The “Bard of Avon” was born some time before April 26, 1564. He married young (at least by the standards of today) at 18. His wife was Anne Hathaway, who was about 8 years his senior but outlived the great writer. Shakespeare was most productive between the age of 25 and 50. He died when he was 52. At the beginning of his career, he was drawn towards writing comedies but towards the end he became disposed to writing tragedies. Two of his colleagues were responsible for his plays surviving him. They published the First Folio, a collection of most of his dramatic works.

As it happens, most geniuses are recognized only after they’ve settled in heaven. This was also true for Shakespeare. Fortunately, unlike Van Gogh (the artist,) his work earned him not just his bread and butter, but also some respect, even when he was alive. However, he wasn’t considered one of the greats until the eighteenth century. (To be considered a “Great” you need to check out. It ensures that you aren’t a threat to anyone else anymore!)

Note this (taken from Wikipedia…)
Robert Greene (you know him?!) attacked Shakespeare’s work in print, by calling him “an upstart Crow, beautified with our feathers…”
What?! Yes, he was talking about the “Greatest English Writer!”

Shakespeare’s Plays:

I haven’t read a lot of plays written by Shakespeare, and whatever I ever read didn’t make a lot of sense to me (with the exception of The Merchant of Venice, which ends with a simple to understand and logical solution to a grave problem)…yet…here are the ones that I’ve read.

Comedies:

Tragedies:

Honestly, I don’t remember anything at all from those wonderful stories that I hardly understood:-( I had been happier had Shakespeare not been part of my syllabus in school – I’d have definitely scored much better in English! But you can’t do much about the Greats – you’ve got to read them. Period.)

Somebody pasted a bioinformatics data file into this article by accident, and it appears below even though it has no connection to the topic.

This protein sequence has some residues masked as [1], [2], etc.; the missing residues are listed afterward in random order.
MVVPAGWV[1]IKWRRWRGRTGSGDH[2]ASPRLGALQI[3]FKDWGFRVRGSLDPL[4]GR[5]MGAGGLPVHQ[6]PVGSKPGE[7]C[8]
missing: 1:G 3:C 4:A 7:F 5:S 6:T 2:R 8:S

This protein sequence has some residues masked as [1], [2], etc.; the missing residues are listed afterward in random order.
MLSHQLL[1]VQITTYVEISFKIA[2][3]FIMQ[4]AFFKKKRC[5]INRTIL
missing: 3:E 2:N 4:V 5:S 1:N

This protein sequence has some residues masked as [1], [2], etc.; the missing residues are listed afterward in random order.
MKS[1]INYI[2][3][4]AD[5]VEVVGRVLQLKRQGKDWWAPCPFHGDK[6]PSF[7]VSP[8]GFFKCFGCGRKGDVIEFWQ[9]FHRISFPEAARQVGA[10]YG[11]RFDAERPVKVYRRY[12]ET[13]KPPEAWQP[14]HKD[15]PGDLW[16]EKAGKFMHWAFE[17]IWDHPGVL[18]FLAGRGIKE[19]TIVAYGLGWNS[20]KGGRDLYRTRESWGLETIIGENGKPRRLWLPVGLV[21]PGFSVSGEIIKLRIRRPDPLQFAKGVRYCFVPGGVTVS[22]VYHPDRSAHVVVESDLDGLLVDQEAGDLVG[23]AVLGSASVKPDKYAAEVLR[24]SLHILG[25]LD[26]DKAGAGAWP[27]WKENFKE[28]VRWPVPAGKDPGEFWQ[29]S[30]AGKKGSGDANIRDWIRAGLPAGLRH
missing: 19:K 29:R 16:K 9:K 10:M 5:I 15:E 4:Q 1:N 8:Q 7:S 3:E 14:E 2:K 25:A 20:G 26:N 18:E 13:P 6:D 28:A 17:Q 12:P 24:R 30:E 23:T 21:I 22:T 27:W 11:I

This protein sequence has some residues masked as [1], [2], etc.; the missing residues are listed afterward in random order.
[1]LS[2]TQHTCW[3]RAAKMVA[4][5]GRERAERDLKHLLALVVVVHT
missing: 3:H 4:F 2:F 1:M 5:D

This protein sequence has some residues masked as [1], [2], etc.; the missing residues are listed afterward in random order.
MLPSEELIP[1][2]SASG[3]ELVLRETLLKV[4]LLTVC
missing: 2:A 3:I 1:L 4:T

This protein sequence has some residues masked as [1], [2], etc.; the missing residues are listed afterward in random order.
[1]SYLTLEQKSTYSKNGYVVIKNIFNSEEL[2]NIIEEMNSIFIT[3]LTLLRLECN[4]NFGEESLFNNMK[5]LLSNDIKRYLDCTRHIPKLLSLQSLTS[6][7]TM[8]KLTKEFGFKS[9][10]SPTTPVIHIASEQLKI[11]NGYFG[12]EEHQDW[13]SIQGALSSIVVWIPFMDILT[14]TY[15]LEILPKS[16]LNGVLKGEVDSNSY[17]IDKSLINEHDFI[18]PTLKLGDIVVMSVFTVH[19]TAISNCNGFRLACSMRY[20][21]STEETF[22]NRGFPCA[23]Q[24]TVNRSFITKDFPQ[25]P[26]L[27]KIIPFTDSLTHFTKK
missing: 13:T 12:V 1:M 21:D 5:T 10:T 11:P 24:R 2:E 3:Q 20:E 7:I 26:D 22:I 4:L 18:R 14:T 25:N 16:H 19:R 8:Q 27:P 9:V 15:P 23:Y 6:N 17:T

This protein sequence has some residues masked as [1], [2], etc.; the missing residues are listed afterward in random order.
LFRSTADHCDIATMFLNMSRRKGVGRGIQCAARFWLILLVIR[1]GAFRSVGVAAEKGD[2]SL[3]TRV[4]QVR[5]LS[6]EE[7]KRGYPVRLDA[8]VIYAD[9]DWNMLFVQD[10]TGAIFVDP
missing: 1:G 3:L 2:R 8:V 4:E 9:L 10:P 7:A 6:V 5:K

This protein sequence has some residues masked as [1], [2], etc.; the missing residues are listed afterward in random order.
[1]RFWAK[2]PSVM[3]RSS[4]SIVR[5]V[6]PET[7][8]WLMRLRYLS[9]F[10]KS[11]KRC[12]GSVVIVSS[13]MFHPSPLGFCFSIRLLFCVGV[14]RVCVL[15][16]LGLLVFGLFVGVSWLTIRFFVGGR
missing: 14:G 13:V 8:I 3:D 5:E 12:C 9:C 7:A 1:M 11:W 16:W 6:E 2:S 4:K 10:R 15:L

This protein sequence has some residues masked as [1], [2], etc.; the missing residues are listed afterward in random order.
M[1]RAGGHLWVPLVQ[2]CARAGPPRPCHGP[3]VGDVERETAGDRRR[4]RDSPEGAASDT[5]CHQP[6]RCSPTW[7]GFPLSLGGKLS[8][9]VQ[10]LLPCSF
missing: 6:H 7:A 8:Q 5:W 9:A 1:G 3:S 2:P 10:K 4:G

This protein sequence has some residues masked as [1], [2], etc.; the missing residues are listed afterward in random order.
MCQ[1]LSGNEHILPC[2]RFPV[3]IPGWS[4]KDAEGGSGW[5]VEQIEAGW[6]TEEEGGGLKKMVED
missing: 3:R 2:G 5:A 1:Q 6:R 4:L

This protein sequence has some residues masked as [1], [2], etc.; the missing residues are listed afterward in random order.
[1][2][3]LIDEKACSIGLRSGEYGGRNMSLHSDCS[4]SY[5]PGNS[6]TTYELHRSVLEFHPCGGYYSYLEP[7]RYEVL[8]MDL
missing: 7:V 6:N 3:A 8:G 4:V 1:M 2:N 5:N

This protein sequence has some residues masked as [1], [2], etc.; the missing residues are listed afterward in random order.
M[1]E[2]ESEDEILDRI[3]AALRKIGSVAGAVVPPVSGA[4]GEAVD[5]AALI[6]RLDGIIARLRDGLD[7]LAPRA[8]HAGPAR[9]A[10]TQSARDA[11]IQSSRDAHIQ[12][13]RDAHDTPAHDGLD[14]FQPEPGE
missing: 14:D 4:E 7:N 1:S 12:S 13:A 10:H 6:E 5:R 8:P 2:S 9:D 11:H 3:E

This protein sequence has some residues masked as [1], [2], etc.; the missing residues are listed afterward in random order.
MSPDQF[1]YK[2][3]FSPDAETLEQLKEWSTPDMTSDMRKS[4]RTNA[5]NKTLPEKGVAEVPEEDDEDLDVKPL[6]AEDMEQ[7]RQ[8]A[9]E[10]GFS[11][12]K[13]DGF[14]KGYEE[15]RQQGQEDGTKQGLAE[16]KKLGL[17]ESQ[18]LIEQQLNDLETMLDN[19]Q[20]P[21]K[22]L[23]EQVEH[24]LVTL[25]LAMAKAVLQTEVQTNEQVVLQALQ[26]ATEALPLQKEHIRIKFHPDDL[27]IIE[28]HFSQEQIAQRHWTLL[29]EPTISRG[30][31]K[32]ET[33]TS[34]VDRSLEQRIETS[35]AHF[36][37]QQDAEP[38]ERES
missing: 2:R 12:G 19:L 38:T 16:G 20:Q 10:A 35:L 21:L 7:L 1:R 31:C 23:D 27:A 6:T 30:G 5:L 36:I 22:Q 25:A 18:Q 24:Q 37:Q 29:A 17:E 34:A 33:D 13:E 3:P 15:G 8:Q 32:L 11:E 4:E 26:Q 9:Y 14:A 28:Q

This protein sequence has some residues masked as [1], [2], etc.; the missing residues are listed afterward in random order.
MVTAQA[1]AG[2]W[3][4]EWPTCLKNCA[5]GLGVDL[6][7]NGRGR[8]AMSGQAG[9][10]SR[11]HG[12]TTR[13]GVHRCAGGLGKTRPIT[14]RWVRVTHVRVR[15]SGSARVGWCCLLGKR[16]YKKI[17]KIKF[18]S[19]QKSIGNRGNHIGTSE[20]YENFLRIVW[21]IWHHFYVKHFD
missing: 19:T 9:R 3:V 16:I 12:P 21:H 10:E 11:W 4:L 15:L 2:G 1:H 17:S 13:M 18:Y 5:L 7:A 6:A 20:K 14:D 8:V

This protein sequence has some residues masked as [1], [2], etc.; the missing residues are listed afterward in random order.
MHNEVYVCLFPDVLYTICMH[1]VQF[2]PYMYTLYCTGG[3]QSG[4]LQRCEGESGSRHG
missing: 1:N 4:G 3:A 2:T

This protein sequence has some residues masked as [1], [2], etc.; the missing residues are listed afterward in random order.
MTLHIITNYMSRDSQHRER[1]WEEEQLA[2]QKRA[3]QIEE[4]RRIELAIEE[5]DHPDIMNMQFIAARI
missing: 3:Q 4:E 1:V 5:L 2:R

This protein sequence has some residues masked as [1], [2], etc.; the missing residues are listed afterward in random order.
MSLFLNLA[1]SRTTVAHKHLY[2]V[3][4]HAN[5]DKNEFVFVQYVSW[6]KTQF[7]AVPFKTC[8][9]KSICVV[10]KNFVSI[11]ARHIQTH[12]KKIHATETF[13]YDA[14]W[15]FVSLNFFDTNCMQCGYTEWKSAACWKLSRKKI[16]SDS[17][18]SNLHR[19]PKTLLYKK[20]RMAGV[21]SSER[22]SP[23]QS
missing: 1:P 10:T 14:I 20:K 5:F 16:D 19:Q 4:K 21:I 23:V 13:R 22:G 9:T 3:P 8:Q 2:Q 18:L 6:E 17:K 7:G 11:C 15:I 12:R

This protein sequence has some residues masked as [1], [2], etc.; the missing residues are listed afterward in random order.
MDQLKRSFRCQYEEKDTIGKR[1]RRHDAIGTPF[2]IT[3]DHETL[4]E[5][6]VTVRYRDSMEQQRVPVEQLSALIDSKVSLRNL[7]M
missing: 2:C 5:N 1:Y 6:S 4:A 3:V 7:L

Here are some other popular Plays that he wrote:

More Comedies:

More Tragedies:

An Important Note:

I had a crazy urge today. I wanted to draw in color! As you can surmise…I wasn’t in the right frame of mind, or I wouldn’t even consider something as crazy as using colors – but I didn’t just consider it, I caved in! So, now I have a caricature of Romeo and Juliet in COLOR! If you’d like to see it – come back! To find your way back to this blog, either subscribe to it (top of the right sidebar) or bookmark it! (It’s cool tattooed fun – promise!)

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How to Draw the Caricature of Johnny Depp as Captain Jack Sparrow

How did I draw this Caricature of Johnny Depp as Captain Jack Sparrow of the Pirates of Caribbean fame?

Look at the caricature closely, and then scroll down to read how it was drawn.

Caricature of Johnny Depp as Captain Jack Sparrow.

Where is the cheese...Captain Sparrow?

This was an easy caricature to do. Let us see why.

When you are trying to create a caricature of an actor in a persona that has several distinctive features and accessories, then if you focus on the accessories, you can create a likeness of the persona…and because the persona (in this case, Jack Sparrow) is recognized by every human, cat, and dog; you can rest your brush and sleep in peace!